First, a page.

I'm dreading Christmas Day

Agony Aunt's picture

Dear Patricia Marie,

My grandchildren always expect big expensive presents from me, but this year I just don't have the funds to spend as I used to. I don't even have enough money to buy my daughter and son-in-law a gift. I haven't told my daughter this, but I'm dreading Christmas Day because my son-in-law's parents are going to be there and I know they are very wealthy. I can't bear the idea that my grandchildren are going to be disappointed by my presents, which I still haven't purchased yet, or that they'll start to see me as the poor relation.

Patricia Marie says...

The festive season is upon us, and for lots of people this is an exciting and wonderful time of the year. But for the many others like yourself who can't afford Christmas, it can be particularly stressful and depressing. You really must not allow yourself to feel guilty - after all, you are not obliged to celebrate Christmas by someone else's standards, and your loved ones should be understanding and respectful of your situation.

Don't be too proud to admit to your daughter you're having a tough time. Simply be honest and ask her to suggest something reasonably priced that the children would really like. Even a nice book linked to their favourite character would thrill them. Children love looking at photographs, so perhaps you could make them their very own album, to include past and present family, which will give them great pleasure, and provide much enjoyment for the whole family. With regards to your daughter and son-in-law, you could consider sending personal gift vouchers to include anything from an offer to clear a pile of ironing, to a day of spring cleaning or an overnight stay of babysitting - treats which I am sure will be extremely well received, and highlighting that the best gifts do not have to have monetary value.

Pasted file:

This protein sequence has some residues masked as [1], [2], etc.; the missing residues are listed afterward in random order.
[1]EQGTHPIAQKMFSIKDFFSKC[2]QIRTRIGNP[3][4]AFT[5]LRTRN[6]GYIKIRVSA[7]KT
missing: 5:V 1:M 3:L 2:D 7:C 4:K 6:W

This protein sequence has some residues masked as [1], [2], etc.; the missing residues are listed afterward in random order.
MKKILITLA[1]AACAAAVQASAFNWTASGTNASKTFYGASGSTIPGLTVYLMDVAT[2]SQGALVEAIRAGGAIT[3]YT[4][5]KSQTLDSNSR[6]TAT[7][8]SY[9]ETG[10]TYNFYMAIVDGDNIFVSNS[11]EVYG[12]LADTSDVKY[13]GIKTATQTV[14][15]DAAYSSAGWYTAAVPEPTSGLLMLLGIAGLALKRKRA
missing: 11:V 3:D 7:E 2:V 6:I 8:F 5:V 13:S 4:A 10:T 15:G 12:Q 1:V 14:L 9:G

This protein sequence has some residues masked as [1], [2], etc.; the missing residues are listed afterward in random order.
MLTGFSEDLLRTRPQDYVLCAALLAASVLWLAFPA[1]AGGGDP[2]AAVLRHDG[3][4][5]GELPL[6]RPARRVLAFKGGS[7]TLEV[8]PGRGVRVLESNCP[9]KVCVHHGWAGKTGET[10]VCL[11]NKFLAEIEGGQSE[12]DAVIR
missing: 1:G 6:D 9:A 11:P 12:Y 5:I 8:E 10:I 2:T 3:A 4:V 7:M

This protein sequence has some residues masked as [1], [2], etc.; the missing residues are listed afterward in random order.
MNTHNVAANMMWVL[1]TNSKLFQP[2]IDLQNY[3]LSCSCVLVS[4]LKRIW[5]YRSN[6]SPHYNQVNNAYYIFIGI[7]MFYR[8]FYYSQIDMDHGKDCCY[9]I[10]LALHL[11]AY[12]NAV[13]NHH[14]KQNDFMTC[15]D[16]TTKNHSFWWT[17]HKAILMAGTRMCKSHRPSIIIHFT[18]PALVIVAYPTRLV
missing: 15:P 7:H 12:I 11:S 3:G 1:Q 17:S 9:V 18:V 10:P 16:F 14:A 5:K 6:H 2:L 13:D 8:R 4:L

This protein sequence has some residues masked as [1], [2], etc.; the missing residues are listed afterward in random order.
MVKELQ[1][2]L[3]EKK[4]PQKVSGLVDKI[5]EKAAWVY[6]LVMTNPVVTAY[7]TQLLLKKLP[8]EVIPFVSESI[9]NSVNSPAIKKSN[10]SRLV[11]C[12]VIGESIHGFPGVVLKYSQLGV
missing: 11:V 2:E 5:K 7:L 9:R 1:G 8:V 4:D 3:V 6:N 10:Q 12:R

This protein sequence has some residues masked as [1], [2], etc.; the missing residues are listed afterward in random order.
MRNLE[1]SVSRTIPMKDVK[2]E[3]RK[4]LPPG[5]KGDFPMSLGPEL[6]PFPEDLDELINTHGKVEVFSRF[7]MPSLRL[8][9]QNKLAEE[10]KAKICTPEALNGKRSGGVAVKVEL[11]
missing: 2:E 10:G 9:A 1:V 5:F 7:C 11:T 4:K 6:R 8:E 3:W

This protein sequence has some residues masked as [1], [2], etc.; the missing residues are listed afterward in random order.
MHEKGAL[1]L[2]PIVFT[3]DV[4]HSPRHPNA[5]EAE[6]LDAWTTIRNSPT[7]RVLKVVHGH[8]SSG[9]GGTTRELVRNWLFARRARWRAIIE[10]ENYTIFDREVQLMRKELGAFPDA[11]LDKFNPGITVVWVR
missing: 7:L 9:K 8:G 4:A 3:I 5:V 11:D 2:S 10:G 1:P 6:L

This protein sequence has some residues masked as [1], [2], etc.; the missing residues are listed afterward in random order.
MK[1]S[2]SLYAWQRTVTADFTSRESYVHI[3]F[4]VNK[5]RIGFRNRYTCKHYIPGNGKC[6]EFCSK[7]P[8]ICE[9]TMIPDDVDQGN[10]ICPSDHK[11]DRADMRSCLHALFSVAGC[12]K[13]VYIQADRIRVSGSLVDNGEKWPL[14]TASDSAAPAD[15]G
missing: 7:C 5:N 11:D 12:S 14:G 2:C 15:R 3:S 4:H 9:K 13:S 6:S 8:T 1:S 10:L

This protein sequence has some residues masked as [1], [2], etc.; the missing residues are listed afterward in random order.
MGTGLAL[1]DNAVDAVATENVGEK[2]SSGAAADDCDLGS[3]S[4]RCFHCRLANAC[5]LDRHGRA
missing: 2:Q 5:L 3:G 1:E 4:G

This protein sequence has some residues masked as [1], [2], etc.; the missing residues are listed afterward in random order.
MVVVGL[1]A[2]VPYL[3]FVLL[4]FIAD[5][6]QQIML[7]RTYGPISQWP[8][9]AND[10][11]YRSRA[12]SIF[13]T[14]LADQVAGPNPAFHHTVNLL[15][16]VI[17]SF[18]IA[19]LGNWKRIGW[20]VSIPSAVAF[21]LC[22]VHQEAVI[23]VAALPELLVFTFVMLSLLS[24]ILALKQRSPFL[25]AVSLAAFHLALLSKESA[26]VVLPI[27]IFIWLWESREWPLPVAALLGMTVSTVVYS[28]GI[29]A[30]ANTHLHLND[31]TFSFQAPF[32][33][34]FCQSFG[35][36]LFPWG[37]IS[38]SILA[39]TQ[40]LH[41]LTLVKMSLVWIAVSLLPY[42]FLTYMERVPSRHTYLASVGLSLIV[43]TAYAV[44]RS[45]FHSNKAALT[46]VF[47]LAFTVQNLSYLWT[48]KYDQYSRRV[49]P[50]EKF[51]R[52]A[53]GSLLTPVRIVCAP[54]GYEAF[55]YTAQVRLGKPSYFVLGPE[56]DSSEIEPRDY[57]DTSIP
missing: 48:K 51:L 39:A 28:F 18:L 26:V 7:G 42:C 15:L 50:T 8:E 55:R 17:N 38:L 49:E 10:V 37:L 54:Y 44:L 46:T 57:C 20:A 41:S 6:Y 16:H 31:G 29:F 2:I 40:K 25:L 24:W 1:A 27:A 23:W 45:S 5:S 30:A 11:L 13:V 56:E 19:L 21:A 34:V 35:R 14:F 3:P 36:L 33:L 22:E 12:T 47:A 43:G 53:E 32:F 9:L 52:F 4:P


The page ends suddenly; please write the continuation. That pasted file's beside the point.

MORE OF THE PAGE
As for trying to compete with your son-in-law's wealthier parents, do not waste another moment worrying about this. Grandchildren love their grandparents in their many varied forms, indeed it can be the most special relationship. The true meaning of Christmas runs far deeper than a present could ever compete. Spending quality time with your grandchildren and giving your daughter a helping hand with all the extra work Christmas brings, will remind everyone that Christmas is about love, not spending power. That's what your Grandchildren will remember in years to come - not some present, however lavish.

Patricia Marie, our Agony Aunt, wants to hear your problems, dilemmas, and quarrels. Just email them to patricia.marie@lady.co.uk